Having a good keyboard that you can rely on is half the battle won on a virtual battlefield and Alienware is looking to get in on the game, literally with their new Alienware RGB AW410K mechanical gaming keyboard that comes with the requisite RGB lighting and more.
The Alienware RGB AW410K keyboard comes with Cherry MX Brown keys that blend tactile feedback and quiet-click keys with low actuation force. The keys are fully programmable for macros and the switches themselves are mounting directed on the metal top plate for easier cleaning.
Just to ensure that you’ll get your money’s worth, these switches are rated for a lifespan over 100 million keystrokes. That’s a lot of Modern Warfare: Warzone games, mind you.
Other features of note include dedicated audio controls, an integrated USB passthrough to plug your mouse or charge your phone without having to fiddle with your PC, a braided 2-metre long cable to hook up to your PC along with 3 height adjustment settings so you can get your setup just right. And yes, it has per-key AlienFX RGB lighting so you can tweak your aesthetics to be as immersive or as loud as you want it to be from your choice of a staggering 16.8 million colours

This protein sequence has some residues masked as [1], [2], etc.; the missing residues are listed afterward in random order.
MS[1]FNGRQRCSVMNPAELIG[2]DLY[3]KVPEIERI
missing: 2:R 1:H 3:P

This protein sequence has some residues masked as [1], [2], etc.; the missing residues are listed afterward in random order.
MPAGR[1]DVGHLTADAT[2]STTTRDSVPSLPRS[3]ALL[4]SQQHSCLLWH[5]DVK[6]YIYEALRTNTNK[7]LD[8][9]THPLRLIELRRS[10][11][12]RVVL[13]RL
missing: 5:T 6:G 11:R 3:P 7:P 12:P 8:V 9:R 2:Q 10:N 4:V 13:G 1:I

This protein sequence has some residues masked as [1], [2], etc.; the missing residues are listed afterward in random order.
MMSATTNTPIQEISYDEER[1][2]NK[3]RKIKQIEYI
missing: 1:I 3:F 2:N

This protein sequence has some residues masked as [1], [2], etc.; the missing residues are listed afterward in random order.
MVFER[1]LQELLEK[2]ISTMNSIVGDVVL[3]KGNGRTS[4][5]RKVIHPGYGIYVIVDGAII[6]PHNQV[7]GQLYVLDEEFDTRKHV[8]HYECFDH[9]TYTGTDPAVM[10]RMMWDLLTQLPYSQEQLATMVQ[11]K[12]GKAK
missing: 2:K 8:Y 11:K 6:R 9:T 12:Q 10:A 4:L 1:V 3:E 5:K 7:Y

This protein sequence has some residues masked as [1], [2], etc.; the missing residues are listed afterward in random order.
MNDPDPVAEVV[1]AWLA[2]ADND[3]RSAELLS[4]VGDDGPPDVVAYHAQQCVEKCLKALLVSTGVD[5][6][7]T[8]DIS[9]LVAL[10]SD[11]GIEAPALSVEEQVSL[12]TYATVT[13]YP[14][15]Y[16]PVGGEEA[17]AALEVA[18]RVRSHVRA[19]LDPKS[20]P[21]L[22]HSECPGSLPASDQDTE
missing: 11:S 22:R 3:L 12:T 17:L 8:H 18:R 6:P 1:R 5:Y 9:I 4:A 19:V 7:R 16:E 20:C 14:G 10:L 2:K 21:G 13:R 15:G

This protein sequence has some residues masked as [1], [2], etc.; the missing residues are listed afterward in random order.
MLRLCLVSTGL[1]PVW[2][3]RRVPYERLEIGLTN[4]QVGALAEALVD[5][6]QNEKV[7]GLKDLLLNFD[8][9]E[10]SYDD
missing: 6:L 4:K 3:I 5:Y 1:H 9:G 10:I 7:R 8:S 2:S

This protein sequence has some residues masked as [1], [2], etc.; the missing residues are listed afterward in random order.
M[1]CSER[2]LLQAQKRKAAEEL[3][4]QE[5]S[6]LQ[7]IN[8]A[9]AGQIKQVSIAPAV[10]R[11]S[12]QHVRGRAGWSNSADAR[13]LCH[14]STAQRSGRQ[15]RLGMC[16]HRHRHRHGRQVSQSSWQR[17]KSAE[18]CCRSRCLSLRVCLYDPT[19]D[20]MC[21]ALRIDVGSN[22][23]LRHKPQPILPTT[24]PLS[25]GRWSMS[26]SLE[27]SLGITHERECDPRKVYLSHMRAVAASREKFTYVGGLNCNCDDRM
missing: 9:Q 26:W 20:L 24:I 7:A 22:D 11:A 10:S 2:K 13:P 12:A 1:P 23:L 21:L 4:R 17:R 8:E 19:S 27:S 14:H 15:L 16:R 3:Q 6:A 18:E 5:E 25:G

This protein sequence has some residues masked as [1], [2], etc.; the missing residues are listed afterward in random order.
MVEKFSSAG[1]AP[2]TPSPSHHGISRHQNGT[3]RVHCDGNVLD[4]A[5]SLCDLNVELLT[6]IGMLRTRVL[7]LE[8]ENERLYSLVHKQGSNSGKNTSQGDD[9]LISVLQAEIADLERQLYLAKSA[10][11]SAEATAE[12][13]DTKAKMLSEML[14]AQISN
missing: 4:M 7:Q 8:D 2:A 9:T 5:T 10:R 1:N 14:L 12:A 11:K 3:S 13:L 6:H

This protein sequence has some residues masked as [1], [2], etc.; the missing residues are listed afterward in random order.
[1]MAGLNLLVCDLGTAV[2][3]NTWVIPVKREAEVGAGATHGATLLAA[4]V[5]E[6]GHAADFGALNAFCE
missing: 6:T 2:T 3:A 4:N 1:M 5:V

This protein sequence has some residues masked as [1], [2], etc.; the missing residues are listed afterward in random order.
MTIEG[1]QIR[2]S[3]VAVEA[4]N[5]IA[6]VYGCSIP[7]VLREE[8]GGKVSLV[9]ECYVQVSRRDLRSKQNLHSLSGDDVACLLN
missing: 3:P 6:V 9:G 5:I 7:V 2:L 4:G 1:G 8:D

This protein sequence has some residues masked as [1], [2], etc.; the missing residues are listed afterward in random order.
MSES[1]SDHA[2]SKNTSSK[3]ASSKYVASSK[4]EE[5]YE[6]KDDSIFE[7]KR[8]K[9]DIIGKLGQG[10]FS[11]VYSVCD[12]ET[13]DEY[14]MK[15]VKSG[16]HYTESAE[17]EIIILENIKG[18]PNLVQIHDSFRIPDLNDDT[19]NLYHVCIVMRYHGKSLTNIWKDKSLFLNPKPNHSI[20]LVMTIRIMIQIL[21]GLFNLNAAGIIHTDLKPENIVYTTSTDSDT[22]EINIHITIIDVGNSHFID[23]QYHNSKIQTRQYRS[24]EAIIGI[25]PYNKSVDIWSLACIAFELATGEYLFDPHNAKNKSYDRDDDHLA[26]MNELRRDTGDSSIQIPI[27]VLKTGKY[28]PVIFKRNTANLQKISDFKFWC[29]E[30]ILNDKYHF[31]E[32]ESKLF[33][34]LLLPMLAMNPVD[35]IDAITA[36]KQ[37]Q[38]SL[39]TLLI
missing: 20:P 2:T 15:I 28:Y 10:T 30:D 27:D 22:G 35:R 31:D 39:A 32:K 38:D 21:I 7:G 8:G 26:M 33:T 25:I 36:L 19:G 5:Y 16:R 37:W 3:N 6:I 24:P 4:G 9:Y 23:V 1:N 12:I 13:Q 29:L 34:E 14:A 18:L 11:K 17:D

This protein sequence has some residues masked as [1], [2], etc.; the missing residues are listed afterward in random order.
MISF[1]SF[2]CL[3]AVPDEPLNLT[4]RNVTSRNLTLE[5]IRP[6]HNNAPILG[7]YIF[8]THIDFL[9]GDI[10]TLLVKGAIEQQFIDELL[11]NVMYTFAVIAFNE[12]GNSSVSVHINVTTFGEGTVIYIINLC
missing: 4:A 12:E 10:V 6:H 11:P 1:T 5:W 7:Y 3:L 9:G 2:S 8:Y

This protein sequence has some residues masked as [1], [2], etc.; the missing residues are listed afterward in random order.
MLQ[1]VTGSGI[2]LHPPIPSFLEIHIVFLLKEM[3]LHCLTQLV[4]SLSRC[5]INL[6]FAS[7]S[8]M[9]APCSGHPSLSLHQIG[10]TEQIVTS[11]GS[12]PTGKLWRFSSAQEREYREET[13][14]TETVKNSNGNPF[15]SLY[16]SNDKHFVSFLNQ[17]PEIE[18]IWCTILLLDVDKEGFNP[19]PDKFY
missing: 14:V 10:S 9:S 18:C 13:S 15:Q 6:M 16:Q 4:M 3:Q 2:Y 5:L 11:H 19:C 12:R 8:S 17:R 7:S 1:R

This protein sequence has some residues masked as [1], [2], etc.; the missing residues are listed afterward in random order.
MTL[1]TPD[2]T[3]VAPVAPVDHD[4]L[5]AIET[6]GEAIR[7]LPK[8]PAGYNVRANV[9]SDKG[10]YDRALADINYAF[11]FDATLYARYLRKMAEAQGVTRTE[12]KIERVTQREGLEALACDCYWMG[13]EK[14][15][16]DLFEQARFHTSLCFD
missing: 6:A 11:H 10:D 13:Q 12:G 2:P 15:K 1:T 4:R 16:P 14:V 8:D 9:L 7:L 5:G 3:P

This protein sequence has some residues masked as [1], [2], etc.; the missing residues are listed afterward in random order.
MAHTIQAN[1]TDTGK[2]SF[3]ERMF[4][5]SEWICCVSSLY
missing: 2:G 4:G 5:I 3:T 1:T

Alienware RGB AW410K keyboard price
There’s no official pricing yet for the Alienware RGB AW410K mechanical gaming keyboard but it was stated to retail for USD$129.99 which is about RM556. What is certain is that it will be available from 4th August 2020. In the meantime, stay tuned for updates as we get them and the Alienware Malaysia site too.
Amidst the reveal of all the cutting edge tech at the Dell Experience Live showcase at CES 2020, a remastered new Dell XPS 9300, the premium Latitude 9510 notebooks and Dell’s new vision of software with their Dell CInema Guide and Dell Mobile Connect, they also unveiled a trio of concept designs which give a vision of the future of where Dell is aiming to take computing – the Concept Duet, the Concept Ori and – surprise – a portable gaming rig from Alienware that they’ve dubbed as the Alienware Concept UFO.
Seasoned gamers will likely recognise the inspiration behind the Concept UFO as it is a homage to the Nintendo Switch with its detachable side controllers.
In keeping with the gradual move towards more portable form factors for mobile gaming, the Concept UFO comes with an 8-inch 1,900 x 1,200 resolution screen for gaming and will have 10th Generation Intel Core processors, WiFi, Bluetooth and Thunderbolt connectivity. Much like the Switch, the side controllers slide out and are detachable, so you can use it like a giant handheld, or prop it up with a kickstand and use the controllers separately from the display via the use of a bridging accessory.